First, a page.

Not Bad!—By Dr. John Huang
(CINCINNATI, Oh.) – Let’s get something out of the way first. The Cincinnati Reds (20-24) haven’t been very good this year. In fact, two months into the season, they’re already mired in last place in the National League Central, six and a half games behind the division leading Chicago Cubs (25-16).
With a rain-delayed 4-2 victory at Great American Ballpark tonight, however, the 18,739 fans in attendance found themselves surprisingly staring at a series win against a team that has dominated them over the past five seasons. Jose Peraza homered in the bottom of the fifth, and Nick Senzel, Joey Votto, and Eugenio Suarez all had two-hit games—sparking Cincinnati to their second straight come-from-behind victory over Chicago. Luis Castillo tossed 5.1 solid innings, giving up two earned runs on two hits, while striking out six on his way to his fifth win of the year. Raisel Iglesias came on in relief for his ninth save of the season.
Pitching really hasn’t been the Achilles heel for the Reds this year. Their major problem has been getting some timely hitting. Heading into the series with the Cubs, Cincinnati was the worst hitting club in the Majors, sporting a team batting average of only .216. They ranked 26th among 30 teams in on-base percentage (.293) and 22nd in runs scored (171).
Having said all that, I’ll take a win over the Cubs any day of the year. Cincinnati may not be going anyplace anytime soon, so fans might as well enjoy bragging rights—at least for one evening. Ever since they broke their infamous 108-year World Series drought in 2016, it seems like everyone’s a Cubs fan. To be honest, I liked it better when these bandwagon jumpers remained hidden in the Wrigley Field ivy. I’ll take Ernie Banks over Victor Caratini, Fergie Jenkins over Jose Quintana, and Ryne Sandberg over Daniel Descalso any day of the week. Harry Caray, Steve Bartman, and the “Curse of the Billy Goat” are the real Chicago MVPs in my book. Perhaps the Reds can learn a thing or two from Chicago’s travails and transformations.
The Reds season thus far—although painful for fans to stomach—at least hasn’t been routine. They’ve had two games delayed by either swarming bees or flickering lights. There’ve been fights, ejections, and plenty of questionable lineup decisions. Just within the past two weeks, the team has blown an 8-0 lead to a team that supposedly can’t score, they’ve been no hit by a guy who supposedly can’t pitch, and they’ve had a game where they hit three home runs on consecutive pitches in the first inning, only to lose as their offense went inexplicably dormant.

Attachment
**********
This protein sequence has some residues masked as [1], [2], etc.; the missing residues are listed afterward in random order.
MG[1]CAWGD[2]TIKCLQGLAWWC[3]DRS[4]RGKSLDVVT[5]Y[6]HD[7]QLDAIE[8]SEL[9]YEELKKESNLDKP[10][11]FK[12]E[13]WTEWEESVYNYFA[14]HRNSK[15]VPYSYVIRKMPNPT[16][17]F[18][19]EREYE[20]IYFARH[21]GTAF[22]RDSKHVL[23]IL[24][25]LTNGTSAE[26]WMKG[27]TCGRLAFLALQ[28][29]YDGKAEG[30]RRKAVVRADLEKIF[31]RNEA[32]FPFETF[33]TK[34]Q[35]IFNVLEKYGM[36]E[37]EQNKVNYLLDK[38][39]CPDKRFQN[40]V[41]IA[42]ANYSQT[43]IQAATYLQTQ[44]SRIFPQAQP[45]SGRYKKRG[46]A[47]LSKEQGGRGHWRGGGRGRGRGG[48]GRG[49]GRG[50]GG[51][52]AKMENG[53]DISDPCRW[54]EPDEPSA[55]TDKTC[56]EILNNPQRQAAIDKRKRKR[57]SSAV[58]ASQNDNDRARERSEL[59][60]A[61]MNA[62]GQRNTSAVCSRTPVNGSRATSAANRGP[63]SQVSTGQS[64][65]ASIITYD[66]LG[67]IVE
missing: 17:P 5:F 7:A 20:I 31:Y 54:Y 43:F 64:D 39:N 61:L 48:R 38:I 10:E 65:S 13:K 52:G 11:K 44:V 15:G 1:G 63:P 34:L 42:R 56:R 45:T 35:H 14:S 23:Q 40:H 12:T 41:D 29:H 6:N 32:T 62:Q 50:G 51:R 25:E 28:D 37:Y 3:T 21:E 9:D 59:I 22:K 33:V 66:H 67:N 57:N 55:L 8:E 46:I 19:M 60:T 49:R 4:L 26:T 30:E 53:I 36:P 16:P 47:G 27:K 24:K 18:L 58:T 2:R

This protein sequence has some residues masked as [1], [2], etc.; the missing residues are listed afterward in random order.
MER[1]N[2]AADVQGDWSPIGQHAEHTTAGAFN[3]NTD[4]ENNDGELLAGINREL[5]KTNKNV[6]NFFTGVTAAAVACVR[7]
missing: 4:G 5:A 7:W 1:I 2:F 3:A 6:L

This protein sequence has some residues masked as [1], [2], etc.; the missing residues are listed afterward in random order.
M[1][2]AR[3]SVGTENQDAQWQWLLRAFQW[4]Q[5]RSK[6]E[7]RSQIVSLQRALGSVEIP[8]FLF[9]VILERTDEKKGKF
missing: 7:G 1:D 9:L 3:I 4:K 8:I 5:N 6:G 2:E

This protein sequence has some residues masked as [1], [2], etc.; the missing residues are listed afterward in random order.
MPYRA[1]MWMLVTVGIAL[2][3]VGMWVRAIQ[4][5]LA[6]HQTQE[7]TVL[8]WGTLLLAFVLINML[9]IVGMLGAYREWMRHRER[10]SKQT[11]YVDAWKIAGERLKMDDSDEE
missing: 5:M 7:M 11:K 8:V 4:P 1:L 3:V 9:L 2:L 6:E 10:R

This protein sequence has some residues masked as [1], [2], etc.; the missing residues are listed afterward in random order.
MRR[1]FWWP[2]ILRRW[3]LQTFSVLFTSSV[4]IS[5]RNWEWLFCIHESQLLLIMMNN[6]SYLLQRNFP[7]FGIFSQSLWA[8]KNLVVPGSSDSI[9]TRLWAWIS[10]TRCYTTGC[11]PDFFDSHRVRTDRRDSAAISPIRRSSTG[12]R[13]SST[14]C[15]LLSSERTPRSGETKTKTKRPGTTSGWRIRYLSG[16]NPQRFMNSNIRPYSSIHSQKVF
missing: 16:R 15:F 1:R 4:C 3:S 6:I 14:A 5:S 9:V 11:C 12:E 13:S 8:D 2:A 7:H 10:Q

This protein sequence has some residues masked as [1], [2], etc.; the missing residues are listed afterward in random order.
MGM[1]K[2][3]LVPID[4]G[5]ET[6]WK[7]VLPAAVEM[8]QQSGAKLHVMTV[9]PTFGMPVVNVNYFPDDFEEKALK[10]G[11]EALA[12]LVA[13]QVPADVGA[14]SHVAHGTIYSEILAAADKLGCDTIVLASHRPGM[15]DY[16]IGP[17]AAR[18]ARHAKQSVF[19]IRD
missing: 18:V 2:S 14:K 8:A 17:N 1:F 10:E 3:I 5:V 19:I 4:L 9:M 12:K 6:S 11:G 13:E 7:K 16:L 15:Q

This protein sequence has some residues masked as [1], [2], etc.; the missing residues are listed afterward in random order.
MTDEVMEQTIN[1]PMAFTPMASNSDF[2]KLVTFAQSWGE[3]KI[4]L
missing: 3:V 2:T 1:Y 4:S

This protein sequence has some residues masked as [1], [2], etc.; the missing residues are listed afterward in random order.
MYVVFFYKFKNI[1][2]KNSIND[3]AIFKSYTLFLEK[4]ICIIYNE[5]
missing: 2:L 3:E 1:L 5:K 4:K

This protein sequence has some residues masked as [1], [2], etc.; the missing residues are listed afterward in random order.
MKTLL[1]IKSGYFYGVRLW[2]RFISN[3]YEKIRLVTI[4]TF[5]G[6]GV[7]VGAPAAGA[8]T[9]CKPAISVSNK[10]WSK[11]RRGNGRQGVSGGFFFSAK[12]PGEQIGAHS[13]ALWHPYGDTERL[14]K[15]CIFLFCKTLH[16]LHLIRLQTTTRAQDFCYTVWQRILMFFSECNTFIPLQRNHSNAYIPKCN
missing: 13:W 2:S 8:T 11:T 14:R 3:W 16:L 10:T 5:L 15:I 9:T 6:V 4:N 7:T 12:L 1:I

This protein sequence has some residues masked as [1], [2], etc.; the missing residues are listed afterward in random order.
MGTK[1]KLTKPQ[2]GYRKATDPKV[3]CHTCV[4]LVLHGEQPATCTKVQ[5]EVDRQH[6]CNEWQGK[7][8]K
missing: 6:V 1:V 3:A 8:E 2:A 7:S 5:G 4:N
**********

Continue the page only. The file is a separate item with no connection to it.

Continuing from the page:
As a matter of fact, it seems like every other game for Cincinnati is a one-run affair they somehow manage to lose. In other words, they seem snakebit—the record bears that out. They’re 7-13 in one-run games and the only team with more than nine one-run losses. If that weren’t enough, they’re the only Major League team with a positive run differential and a losing record.
So it’s time to throw in the towel on this team, right? Not so fast, my friend. Here’s why there’s still reason for hope.
First of all, good pitching can overcome bad hitting. As long as the Reds pitching staff stays healthy and maintains their level of success, a move up the standings is not out of the question. Cincinnati’s team ERA of 3.35 leads the National League and ranks second in the Major Leagues behind only Tampa Bay (2.82). The Reds’ bullpen ERA of 3.23 also leads the National League.
Secondly, including the Cubs series, the Reds play 15 of their next 21 games against divisional opponents. If they’re going to make a move for the playoffs, now’s the perfect time. If ninety wins gets you in, then the Reds need simply to play .600 ball the rest of the way. Not easy or probable, but not impossible either.
Thirdly, the Reds offense has shown some recent signs of life. Adding Nick Senzel has provided an immediate spark. Surely Joey Votto is a better hitter than his .200 average indicates. Eugenio Suarez and Jose Iglesias have both shown they can produce in the clutch. Grab a little momentum and the law of averages is bound to equilibrate. Those one-run losses could easily escalate into big-time wins.
“Hell of a team,” said Suarez after the big-time win tonight. “If you’ve got a good defense, and the pitchers do a really good job, we’re going to win a lot of games.”
That sure doesn’t sound like a team mired in last place. Maybe it’s not as bad as you think. Not bad at all, if you’re a Cincinnati Reds fan.
Dr. John Huang is lead writer for Sports View America. If you enjoy his writing, you can read more at www.huangswhinings.com or follow him on Twitter @KYHuangs.